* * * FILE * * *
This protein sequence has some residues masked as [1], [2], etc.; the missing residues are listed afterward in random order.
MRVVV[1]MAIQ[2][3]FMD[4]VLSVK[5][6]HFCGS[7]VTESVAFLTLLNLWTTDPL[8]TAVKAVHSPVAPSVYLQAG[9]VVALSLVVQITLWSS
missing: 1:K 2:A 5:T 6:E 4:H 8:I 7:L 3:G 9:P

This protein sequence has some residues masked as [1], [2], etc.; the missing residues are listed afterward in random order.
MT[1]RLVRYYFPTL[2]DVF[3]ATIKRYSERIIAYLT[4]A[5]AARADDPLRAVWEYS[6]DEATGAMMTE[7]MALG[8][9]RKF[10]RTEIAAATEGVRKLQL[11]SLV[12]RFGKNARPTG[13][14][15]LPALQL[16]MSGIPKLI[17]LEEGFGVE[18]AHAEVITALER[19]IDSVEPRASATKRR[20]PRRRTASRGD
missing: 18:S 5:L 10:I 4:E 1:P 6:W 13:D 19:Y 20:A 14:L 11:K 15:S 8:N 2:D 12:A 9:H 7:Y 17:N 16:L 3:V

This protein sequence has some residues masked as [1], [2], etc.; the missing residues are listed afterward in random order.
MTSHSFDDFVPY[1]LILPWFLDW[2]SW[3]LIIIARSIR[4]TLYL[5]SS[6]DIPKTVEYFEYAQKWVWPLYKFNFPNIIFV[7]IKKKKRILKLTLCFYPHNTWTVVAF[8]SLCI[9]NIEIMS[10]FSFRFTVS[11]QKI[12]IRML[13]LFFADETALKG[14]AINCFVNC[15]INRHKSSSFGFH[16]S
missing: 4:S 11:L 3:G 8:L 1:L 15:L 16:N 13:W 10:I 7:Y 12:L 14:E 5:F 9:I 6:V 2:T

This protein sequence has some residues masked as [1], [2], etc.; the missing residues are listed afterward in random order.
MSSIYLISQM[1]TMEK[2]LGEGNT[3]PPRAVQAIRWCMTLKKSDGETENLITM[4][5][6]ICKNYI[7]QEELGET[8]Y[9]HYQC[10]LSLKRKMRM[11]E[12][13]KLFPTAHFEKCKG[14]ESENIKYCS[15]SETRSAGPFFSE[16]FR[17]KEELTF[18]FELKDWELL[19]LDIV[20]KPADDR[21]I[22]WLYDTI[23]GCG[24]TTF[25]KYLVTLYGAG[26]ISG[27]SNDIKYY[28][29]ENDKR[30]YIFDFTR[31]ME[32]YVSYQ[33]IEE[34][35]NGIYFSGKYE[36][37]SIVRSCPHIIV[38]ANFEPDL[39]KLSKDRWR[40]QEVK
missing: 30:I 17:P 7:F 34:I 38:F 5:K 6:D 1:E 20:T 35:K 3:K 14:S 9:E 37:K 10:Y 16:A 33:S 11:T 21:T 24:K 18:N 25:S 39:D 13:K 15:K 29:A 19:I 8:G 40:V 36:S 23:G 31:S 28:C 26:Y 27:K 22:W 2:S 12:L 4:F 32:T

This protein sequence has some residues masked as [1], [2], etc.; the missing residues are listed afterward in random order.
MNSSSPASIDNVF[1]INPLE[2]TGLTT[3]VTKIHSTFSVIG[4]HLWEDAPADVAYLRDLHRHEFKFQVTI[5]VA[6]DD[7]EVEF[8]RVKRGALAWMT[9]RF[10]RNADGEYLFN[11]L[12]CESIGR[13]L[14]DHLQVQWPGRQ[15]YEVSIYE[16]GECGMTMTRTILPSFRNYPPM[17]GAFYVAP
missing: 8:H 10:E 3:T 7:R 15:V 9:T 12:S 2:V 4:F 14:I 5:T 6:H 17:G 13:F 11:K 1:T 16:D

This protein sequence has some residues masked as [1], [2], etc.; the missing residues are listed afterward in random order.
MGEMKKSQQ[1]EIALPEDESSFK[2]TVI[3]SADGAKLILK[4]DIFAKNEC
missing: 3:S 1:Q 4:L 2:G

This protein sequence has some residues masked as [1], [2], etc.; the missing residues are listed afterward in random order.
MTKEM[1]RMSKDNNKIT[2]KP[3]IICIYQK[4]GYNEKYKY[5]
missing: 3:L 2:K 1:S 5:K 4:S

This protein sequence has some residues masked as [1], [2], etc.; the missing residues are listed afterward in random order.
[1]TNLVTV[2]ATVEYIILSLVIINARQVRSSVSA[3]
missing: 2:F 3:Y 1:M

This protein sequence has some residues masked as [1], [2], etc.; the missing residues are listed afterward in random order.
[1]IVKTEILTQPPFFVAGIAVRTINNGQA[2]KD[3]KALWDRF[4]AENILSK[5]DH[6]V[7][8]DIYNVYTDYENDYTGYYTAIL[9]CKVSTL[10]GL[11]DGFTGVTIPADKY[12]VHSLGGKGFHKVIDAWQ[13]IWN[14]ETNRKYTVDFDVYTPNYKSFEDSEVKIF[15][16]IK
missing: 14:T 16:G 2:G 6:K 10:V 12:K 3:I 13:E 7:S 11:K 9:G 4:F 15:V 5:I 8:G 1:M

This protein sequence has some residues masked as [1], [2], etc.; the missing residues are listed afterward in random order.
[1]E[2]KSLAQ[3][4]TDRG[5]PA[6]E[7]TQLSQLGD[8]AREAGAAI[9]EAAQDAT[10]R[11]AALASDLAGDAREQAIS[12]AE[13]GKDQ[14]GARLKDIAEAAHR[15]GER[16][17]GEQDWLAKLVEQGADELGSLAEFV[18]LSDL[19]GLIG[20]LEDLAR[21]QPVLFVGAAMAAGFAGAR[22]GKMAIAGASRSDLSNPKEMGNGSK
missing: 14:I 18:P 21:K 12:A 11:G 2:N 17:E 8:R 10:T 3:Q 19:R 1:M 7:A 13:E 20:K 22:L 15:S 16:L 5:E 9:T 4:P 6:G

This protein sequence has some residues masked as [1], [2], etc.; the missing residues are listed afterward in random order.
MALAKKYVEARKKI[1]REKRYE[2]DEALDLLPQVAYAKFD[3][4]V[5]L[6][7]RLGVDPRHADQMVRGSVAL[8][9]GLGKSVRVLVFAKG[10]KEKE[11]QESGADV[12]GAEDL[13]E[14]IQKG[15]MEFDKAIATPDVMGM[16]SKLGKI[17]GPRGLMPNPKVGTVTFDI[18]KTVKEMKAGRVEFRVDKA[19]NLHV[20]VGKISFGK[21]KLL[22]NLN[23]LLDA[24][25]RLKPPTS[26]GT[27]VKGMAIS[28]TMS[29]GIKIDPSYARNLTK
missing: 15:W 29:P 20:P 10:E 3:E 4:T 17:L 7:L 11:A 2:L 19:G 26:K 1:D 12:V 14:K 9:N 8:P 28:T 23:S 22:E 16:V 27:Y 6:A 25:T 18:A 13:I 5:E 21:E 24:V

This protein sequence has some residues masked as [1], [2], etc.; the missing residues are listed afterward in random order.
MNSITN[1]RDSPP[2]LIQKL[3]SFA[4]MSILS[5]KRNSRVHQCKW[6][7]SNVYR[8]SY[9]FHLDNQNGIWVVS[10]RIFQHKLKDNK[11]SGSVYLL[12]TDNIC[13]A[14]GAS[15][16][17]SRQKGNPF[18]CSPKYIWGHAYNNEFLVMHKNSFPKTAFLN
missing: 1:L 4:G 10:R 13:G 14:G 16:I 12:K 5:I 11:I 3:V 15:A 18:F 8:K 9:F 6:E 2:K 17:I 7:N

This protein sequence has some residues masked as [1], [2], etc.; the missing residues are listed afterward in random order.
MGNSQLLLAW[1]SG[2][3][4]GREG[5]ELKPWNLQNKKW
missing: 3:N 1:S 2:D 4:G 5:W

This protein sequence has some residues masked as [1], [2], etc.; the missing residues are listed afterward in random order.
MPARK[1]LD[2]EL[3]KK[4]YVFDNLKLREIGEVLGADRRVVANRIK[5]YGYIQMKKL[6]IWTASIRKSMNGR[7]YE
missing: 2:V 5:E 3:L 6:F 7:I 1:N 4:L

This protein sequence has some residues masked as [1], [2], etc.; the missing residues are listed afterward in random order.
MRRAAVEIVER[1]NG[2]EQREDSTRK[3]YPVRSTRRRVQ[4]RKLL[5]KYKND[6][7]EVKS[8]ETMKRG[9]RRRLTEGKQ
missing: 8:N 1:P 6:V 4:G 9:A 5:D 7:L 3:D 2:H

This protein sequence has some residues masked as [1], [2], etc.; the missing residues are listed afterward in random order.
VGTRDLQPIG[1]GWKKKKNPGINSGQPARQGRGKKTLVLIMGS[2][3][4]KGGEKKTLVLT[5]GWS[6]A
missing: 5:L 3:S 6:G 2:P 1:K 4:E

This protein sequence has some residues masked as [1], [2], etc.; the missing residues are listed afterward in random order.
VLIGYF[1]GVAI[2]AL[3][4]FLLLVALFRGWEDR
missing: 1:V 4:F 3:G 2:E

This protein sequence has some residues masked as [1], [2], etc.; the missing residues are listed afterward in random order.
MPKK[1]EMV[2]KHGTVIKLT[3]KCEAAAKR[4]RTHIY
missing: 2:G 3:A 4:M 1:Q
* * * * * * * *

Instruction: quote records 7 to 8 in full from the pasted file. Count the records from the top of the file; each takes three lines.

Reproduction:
This protein sequence has some residues masked as [1], [2], etc.; the missing residues are listed afterward in random order.
MTKEM[1]RMSKDNNKIT[2]KP[3]IICIYQK[4]GYNEKYKY[5]
missing: 3:L 2:K 1:S 5:K 4:S

This protein sequence has some residues masked as [1], [2], etc.; the missing residues are listed afterward in random order.
[1]TNLVTV[2]ATVEYIILSLVIINARQVRSSVSA[3]
missing: 2:F 3:Y 1:M